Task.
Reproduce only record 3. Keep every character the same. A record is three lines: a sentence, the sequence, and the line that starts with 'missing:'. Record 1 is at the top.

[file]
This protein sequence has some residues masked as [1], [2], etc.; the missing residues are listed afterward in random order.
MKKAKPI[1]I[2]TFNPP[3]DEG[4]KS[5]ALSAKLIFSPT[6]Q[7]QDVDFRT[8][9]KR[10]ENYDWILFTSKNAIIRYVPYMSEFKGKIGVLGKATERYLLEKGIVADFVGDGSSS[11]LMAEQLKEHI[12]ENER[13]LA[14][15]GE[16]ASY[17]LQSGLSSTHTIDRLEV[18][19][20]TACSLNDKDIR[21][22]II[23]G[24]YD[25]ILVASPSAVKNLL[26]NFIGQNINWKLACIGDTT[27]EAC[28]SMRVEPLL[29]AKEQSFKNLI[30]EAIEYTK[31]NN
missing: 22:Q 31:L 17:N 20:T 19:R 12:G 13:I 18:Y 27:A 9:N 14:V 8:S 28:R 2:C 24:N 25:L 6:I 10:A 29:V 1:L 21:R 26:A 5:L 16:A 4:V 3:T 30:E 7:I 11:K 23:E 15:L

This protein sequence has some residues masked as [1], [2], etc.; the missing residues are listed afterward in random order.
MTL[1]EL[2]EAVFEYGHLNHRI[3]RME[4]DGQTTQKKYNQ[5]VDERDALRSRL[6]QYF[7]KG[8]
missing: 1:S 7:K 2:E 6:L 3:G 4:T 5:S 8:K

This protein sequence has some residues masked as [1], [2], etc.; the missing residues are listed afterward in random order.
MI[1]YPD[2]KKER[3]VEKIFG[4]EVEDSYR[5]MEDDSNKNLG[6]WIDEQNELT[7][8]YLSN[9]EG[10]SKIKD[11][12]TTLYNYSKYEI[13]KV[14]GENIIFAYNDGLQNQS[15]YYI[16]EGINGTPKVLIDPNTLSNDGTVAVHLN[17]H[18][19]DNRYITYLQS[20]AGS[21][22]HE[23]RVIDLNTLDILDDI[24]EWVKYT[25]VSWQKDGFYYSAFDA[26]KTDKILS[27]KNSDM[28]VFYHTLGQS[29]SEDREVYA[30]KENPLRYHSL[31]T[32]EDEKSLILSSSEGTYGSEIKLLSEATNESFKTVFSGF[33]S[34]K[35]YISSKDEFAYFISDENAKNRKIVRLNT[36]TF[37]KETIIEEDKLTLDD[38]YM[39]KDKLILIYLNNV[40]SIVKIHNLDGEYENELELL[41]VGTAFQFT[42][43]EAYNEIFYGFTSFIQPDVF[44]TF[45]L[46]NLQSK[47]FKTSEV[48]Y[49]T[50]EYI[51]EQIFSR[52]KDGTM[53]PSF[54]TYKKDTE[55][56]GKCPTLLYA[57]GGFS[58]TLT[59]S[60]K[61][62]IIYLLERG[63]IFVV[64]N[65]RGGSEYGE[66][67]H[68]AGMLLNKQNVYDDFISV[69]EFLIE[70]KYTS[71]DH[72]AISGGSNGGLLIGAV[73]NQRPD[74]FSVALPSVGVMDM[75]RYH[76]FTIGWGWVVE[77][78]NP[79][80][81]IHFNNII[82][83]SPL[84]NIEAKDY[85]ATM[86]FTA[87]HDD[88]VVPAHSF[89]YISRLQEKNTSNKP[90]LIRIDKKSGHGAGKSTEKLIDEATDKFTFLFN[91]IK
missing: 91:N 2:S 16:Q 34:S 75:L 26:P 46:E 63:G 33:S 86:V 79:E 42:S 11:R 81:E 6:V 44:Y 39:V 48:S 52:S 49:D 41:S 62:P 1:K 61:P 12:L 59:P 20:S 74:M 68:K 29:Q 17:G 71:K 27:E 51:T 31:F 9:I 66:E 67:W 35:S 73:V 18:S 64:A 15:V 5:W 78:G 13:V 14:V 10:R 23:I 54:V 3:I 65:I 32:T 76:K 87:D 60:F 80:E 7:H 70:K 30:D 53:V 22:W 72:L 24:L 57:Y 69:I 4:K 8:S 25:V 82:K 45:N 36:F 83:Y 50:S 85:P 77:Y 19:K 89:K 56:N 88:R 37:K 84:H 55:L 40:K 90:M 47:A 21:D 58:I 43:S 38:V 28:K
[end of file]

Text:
This protein sequence has some residues masked as [1], [2], etc.; the missing residues are listed afterward in random order.
MI[1]YPD[2]KKER[3]VEKIFG[4]EVEDSYR[5]MEDDSNKNLG[6]WIDEQNELT[7][8]YLSN[9]EG[10]SKIKD[11][12]TTLYNYSKYEI[13]KV[14]GENIIFAYNDGLQNQS[15]YYI[16]EGINGTPKVLIDPNTLSNDGTVAVHLN[17]H[18][19]DNRYITYLQS[20]AGS[21][22]HE[23]RVIDLNTLDILDDI[24]EWVKYT[25]VSWQKDGFYYSAFDA[26]KTDKILS[27]KNSDM[28]VFYHTLGQS[29]SEDREVYA[30]KENPLRYHSL[31]T[32]EDEKSLILSSSEGTYGSEIKLLSEATNESFKTVFSGF[33]S[34]K[35]YISSKDEFAYFISDENAKNRKIVRLNT[36]TF[37]KETIIEEDKLTLDD[38]YM[39]KDKLILIYLNNV[40]SIVKIHNLDGEYENELELL[41]VGTAFQFT[42][43]EAYNEIFYGFTSFIQPDVF[44]TF[45]L[46]NLQSK[47]FKTSEV[48]Y[49]T[50]EYI[51]EQIFSR[52]KDGTM[53]PSF[54]TYKKDTE[55][56]GKCPTLLYA[57]GGFS[58]TLT[59]S[60]K[61][62]IIYLLERG[63]IFVV[64]N[65]RGGSEYGE[66][67]H[68]AGMLLNKQNVYDDFISV[69]EFLIE[70]KYTS[71]DH[72]AISGGSNGGLLIGAV[73]NQRPD[74]FSVALPSVGVMDM[75]RYH[76]FTIGWGWVVE[77][78]NP[79][80][81]IHFNNII[82][83]SPL[84]NIEAKDY[85]ATM[86]FTA[87]HDD[88]VVPAHSF[89]YISRLQEKNTSNKP[90]LIRIDKKSGHGAGKSTEKLIDEATDKFTFLFN[91]IK
missing: 91:N 2:S 16:Q 34:S 75:L 26:P 46:E 63:G 33:S 86:V 79:E 42:S 11:R 81:E 6:V 44:Y 39:V 48:S 52:S 49:D 41:S 62:P 1:K 61:P 12:L 59:P 20:S 74:M 68:K 29:Q 17:G 71:K 27:E 51:T 31:F 9:I 66:E 67:W 35:S 73:V 18:S 64:A 15:V 5:W 78:G 13:V 14:V 10:R 23:I 54:V 3:I 65:I 32:T 76:K 87:D 60:F 80:E 7:H 70:K 30:D 53:V 22:W 72:L 24:L 57:Y 69:I 4:K 8:S 25:V 82:K 45:N 36:F 83:Y 50:S 85:P 77:Y 19:K 89:K 56:N 88:R 37:K 84:H 55:L 40:K 90:M 47:A 21:D 58:I 43:S 38:V 28:K